Non-volatile Memory Secure Digital card Secure Digital card
Max. User Memory 40 MB 32 MB
Max. I/O Points 128,000 digital; 4,000 analog 128,000 digital; 4,000 analog

GuardLogix Versions

            This versions of the ControlLogix family is prepared to be the better option for safety control application, taking advantage of safety functions that can reduce downtime. These controllers can achieve SIL2/PLd with a primary controller (Only in the 5580 series) and SIL3/PLe with the addition of a safety partner. The following tables will show the different models available and their differences:

5580 Controllers

Model User Memory Size Safety Memory Size Ethernet/IP Nodes
1756-L81ES 1756-L81ESK 3 MB 1.5 MB 100 nodes
1756-L82ES 1756-L82ESK 5 MB 2.5 MB 175 nodes
1756-L83ES 1756-L83ESK 10 MB 5 MB 250 nodes
1756-L84ES 1756-L84ESK 20 MB 6 MB 250 nodes
1756-L8SP 1756-L8SPK  

1756-L7S Controllers

Model User Memory Size Safety Memory Size
1756-L71S  1756-L71SK 2 MB 1 MB
1756-L72S  1756-L72SK 4 MB 2 MB
1756-L73S  1756-L73SK 8 MB 4 MB
1756-L7SP  1756-L7SPK

            Basically, once the safety system is validated, any logic can be modified and all the safety functions will operate with SIL integrity. This integration allows the standard memory to read the safety memory, thus allowing HMIs and other controllers to show and read the safety data without any problem.

            It is worth noticing the integration that Studio 5000, the software suite behind the ControlLogix controllers, brings to the table, giving to developers the possibility to work with all the elements of the control system in one place.

VersaMax Micro and Nano Controllers Specifications and Features

“Easy on valuable panel space, but big on features” is what GE Fanuc claimed when they presented this line of micro and nano controllers, and they were not wrong about it, these controllers bring a considerable number of features and power in very compact sizes, in the form of the smallest VersaMax Nano, the modular and scalable VersaMax Micro and the powerful VersaMax Micro plus.


            The VersaMax controllers are characterized by the local integration of a good range of features without the need of additional modules, and, at the same time, they offer different options to fill the needs of any possible application. The line has three different important groups, the VersaMax Nano, the VersaMax Micro, and the VersaMax Micro Plus.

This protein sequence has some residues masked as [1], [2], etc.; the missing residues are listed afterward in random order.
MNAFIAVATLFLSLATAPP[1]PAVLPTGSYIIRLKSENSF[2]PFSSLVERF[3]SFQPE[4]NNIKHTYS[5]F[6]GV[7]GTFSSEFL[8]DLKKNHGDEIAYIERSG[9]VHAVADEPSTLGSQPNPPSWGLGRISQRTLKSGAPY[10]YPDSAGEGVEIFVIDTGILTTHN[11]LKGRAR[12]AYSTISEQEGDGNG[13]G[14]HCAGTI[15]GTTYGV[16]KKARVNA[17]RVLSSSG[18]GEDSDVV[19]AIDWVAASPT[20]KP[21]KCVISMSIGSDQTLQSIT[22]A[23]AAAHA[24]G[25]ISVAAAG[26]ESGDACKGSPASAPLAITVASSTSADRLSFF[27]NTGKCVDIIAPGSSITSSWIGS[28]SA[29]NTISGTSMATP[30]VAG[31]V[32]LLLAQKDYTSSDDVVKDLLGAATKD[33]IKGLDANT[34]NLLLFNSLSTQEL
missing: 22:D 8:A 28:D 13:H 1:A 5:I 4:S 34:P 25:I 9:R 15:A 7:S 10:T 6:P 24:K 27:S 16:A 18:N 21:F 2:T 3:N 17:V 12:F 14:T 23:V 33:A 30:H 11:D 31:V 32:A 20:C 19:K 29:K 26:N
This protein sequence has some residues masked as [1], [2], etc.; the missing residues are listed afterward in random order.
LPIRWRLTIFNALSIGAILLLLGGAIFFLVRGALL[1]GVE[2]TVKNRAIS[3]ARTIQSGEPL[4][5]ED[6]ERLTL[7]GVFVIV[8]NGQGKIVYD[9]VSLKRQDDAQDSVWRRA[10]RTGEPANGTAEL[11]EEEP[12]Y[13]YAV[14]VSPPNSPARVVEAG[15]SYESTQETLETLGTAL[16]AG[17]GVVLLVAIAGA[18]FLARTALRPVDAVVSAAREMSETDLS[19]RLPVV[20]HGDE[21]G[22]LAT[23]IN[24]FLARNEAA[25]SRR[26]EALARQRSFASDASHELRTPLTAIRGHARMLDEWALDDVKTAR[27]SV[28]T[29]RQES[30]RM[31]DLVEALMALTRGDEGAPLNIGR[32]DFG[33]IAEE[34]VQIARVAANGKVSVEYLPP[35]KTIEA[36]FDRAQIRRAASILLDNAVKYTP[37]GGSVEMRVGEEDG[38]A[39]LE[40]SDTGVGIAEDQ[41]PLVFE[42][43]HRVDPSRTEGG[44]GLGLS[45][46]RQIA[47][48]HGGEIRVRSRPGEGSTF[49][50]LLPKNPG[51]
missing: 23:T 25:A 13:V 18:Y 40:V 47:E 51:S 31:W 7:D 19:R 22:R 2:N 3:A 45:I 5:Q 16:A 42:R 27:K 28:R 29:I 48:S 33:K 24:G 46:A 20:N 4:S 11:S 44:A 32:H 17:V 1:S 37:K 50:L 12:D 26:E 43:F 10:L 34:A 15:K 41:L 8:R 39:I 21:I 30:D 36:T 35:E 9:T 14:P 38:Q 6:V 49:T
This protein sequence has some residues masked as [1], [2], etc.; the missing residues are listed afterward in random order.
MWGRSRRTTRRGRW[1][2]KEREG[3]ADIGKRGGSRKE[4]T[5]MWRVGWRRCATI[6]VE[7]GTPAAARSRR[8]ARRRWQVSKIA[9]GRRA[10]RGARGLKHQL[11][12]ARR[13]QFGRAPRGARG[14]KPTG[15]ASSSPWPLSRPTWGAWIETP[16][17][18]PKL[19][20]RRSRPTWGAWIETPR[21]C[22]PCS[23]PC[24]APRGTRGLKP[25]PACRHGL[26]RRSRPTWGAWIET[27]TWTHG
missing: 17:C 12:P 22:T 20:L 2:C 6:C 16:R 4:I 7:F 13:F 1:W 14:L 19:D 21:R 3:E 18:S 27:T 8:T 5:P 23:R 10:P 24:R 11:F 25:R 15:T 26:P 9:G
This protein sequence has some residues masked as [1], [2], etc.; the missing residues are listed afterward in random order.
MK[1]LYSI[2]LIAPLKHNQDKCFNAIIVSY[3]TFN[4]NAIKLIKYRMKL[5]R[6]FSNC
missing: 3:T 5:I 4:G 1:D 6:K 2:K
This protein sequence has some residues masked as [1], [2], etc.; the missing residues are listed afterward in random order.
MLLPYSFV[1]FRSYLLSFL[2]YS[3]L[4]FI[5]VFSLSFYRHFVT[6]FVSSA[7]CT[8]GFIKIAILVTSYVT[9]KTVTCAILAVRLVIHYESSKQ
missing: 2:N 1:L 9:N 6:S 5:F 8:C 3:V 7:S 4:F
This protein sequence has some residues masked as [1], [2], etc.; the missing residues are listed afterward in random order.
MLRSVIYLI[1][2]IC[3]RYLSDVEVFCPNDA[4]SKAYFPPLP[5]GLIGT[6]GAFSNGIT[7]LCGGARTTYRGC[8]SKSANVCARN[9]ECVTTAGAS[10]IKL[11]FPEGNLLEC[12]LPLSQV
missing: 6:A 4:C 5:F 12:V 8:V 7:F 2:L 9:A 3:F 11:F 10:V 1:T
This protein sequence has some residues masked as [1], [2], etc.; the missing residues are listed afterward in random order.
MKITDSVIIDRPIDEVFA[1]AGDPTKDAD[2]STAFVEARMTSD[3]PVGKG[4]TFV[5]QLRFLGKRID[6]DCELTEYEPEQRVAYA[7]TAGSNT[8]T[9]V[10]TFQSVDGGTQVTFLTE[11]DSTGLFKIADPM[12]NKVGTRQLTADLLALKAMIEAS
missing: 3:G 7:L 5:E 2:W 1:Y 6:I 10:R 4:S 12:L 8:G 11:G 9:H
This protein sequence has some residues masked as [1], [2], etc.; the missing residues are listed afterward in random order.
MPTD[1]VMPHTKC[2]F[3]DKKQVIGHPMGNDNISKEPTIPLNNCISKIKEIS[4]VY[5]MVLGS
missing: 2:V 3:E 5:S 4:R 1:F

VersaMax Nano      

This is the smallest product in this line of programmable controllers, its most important feature is, without a doubt, its small size of 75 x 80 x 47 (W x H x D), which might not seem interesting without having in mind that it has 10 built-in discrete I/O and an analog input. This makes the VersaMax Nano a great option for small sized projects which still need a proper range of features.

Features VersaMax Nano
Built-in Discrete I/O 6 inputs and 4 outputs
Analog Inputs 1 depending on the model
Logic Memory 2k words
Data Storage 256 words
Scan Time 1.3 ms/K
Available Ports 1 RS-232
High Speed Counters Up to 3 type A counters or 1 type A and 1 type B counters.

VersaMax Micro

            Not as small as the VersaMax Nano, but a lot more powerful and versatile having the possibility to upscale its capabilities by adding expansions, having, in the end, a full featured PLC at a fraction of the cost, and a fraction of size as well. There are three different basic models shown below:

Features VersaMax Micro 14 VersaMax Micro 23 VersaMax Micro 28
Built-in Discrete I/O 8 inputs and 6 outputs 13 inputs and 10 outputs 16 inputs and 12 outputs
Analog Inputs None 2 analog inputs and 1 analog output None
Maximum I/O Up to 128 I/O Up to 135 I/O Up to 140 I/O
I/O Expansion Units Up to 4 expansion units Up to 4 expansion units Up to 4 expansion units
Logic Memory 9k words 9k words 9k words
Data Storage 256 words 2k words 2k words
Scan Time 1.3 ms/K 1.1 ms/K 1.1 ms/K
Available Ports 1 RS-232 1 RS-232 1 RS-485 1 RS-232 1 RS-485